Maria Luisa's coat of arms

In 1702, Philip V was obliged to leave Spain to fight in

Maria Luisa of Savoy
Born: 17 November 1688 Died: 14 February 1714
Spanish royalty
Preceded by
Mariana of Neuburg
Queen consort of Spain
2 November 1701 – 14 February 1714
Succeeded by
Elisabeth Farnese
Queen consort of Naples and Sardinia
Succeeded by
Elisabeth Christine of Brunswick-Wolfenbüttel
Queen consort of Sicily
Succeeded by
Anne Marie d'Orléans

See also

Media related to at Wikimedia Commons

External links

  1. ^ a b Sharp. Martin Andrew: Queens of old Spain, New York, McClure, Phillips & company, 1906, p 532
  2. ^ The Gentleman's magazine, Volumes 302-303, F. Jefferies, 1789, p 284
  3. ^ The Gentleman's magazine, Volumes 302-303, F. Jefferies, 1789, p 286
  4. ^ a b
  5. ^ Clarissa Campbell Orr: Queenship in Europe 1660-1815: The Role of the Consort. Cambridge University Press (2004)
  6. ^ Clarissa Campbell Orr: Queenship in Europe 1660-1815: The Role of the Consort. Cambridge University Press (2004)
  7. ^ Clarissa Campbell Orr: Queenship in Europe 1660-1815: The Role of the Consort. Cambridge University Press (2004)
  8. ^ Clarissa Campbell Orr: Queenship in Europe 1660-1815: The Role of the Consort. Cambridge University Press (2004)
  9. ^ Sharp. Martin Andrew: Queens of old Spain, New York, McClure, Phillips & company, 1906, p 531
  10. ^ Clarissa Campbell Orr: Queenship in Europe 1660-1815: The Role of the Consort. Cambridge University Press (2004)
  11. ^ Sharp. Martin Andrew: Queens of old Spain, New York, McClure, Phillips & company, 1906, p 535




  1. Louis I of Spain (25 August 1707 – 31 August 1724) married Louise Élisabeth d'Orléans, no issue.
  2. Infante Philip of Spain (2 July 1709 – 18 July 1709).
  3. Infante Philip of Spain (7 June 1712 – 29 December 1719) died in childhood.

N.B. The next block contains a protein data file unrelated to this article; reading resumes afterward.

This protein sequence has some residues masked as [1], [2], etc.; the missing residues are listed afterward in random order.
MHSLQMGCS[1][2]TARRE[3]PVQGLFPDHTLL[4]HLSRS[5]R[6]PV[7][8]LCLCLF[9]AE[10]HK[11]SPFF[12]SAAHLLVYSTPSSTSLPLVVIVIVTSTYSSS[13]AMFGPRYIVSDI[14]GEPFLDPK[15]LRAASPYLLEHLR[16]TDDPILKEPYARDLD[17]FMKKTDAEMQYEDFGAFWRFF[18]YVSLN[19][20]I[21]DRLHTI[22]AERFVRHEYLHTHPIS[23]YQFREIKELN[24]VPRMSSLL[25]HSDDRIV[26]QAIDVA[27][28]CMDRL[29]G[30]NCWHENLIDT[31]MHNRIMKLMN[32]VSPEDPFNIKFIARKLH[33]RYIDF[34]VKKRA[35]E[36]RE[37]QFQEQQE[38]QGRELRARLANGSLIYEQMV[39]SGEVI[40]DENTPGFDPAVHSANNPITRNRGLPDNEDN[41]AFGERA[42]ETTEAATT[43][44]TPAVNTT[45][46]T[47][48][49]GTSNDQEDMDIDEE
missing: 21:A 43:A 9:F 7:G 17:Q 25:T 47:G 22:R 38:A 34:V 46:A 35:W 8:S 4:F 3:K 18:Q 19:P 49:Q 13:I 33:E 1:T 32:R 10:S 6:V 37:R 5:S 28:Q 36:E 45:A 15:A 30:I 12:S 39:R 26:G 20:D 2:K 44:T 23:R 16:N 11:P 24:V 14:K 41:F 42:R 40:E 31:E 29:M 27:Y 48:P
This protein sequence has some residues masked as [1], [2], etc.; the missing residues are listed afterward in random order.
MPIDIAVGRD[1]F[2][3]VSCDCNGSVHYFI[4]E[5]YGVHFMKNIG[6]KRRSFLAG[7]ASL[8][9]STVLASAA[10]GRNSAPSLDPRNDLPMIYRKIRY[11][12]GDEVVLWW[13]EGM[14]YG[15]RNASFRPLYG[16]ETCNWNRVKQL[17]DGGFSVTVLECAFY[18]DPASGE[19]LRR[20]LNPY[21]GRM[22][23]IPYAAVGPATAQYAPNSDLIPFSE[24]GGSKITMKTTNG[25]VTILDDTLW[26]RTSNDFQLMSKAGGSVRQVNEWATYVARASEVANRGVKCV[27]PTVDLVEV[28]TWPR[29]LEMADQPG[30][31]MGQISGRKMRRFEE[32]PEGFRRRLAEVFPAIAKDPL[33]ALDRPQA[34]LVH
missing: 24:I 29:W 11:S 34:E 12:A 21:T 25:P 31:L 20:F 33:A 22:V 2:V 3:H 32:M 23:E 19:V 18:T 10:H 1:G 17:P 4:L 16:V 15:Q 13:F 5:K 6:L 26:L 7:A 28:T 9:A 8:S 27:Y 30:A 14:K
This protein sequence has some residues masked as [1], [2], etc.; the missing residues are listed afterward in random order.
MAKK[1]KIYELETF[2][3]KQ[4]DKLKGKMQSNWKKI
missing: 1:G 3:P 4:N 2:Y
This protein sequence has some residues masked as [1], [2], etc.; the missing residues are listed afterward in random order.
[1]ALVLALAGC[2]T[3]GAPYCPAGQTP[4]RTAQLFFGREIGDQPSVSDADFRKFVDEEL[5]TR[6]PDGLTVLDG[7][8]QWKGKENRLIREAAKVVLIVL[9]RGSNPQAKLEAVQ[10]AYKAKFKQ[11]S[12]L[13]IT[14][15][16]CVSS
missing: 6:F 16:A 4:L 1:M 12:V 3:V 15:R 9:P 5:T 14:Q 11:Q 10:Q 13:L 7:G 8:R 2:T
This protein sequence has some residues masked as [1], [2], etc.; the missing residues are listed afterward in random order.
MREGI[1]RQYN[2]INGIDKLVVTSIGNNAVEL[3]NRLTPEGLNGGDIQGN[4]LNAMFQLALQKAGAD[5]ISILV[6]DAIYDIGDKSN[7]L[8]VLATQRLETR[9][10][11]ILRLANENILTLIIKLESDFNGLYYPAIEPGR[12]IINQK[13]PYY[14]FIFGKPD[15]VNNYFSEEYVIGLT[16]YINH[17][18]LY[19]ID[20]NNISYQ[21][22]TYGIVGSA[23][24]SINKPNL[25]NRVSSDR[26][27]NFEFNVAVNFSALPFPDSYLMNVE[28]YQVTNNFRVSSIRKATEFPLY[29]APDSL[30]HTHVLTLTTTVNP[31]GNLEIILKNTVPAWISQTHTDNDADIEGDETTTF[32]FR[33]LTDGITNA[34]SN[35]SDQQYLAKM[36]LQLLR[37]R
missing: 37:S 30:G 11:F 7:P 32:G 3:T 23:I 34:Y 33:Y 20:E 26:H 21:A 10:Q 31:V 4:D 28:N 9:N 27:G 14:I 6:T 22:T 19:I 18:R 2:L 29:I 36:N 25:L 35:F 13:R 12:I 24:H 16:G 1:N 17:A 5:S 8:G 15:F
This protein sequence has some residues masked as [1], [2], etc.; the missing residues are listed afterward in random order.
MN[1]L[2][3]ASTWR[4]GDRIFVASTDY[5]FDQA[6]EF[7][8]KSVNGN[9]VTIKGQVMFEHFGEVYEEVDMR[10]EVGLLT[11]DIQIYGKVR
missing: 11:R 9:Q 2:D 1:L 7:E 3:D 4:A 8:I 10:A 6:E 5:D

4. Ferdinand VI of Spain (23 September 1713 – 10 August 1759) married Infanta Maria Barbara of Portugal, no issue.


She was nicknamed La Savoyana by her adoring subjects and was well loved in Spain. After her death, two of her sons, her youngest and oldest, were to become Kings of Spain. Her niece, Princess Maria Luisa was named after her.


In December 1714, just months after Maria Luisa's death, her widower Philip V remarried, to Elisabeth Farnese, the only child and heiress of the Duke of Parma. All of Maria Luisa's children were to die without issue, thus there are no descendants of Maria Luisa of Savoy.

Maria Luisa gave birth to the couple's first child, Infante Luis Felipe in 1707. Maria Luisa gave birth to three more children, two of whom would survive infancy. Towards the end of her life, the Queen became ill with tuberculosis. She eventually died from the effects of tuberculosis on 14 February 1714. She was buried at San Lorenzo de El Escorial. Maria Luisa died in her 25th year.

After her husband's return in 1703, she resumed her role as queen consort. In 1704, the Princess of Ursins was exiled at the order of Louis XIV, devastating Maria Luisa. However, in 1705, the Princesse des Ursins returned to Madrid, much to the joy of the young queen.[11]

[10] Despite her young age, Maria Luisa's effective regency made her admired in Madrid and throughout Spain. During her tenure as regent, she presided daily at the committee of government, gave audiences to ambassadors, worked for hours with ministers, corresponded with Philip and worked with preventing Savoy from joining the enemy.[1]

This article was sourced from Creative Commons Attribution-ShareAlike License; additional terms may apply. World Heritage Encyclopedia content is assembled from numerous content providers, Open Access Publishing, and in compliance with The Fair Access to Science and Technology Research Act (FASTR), Wikimedia Foundation, Inc., Public Library of Science, The Encyclopedia of Life, Open Book Publishers (OBP), PubMed, U.S. National Library of Medicine, National Center for Biotechnology Information, U.S. National Library of Medicine, National Institutes of Health (NIH), U.S. Department of Health & Human Services, and, which sources content from all federal, state, local, tribal, and territorial government publication portals (.gov, .mil, .edu). Funding for and content contributors is made possible from the U.S. Congress, E-Government Act of 2002.
Crowd sourced content that is contributed to World Heritage Encyclopedia is peer reviewed and edited by our editorial staff to ensure quality scholarly research articles.
By using this site, you agree to the Terms of Use and Privacy Policy. World Heritage Encyclopedia™ is a registered trademark of the World Public Library Association, a non-profit organization.

Copyright © World Library Foundation. All rights reserved. eBooks from Project Gutenberg are sponsored by the World Library Foundation,
a 501c(4) Member's Support Non-Profit Organization, and is NOT affiliated with any governmental agency or department.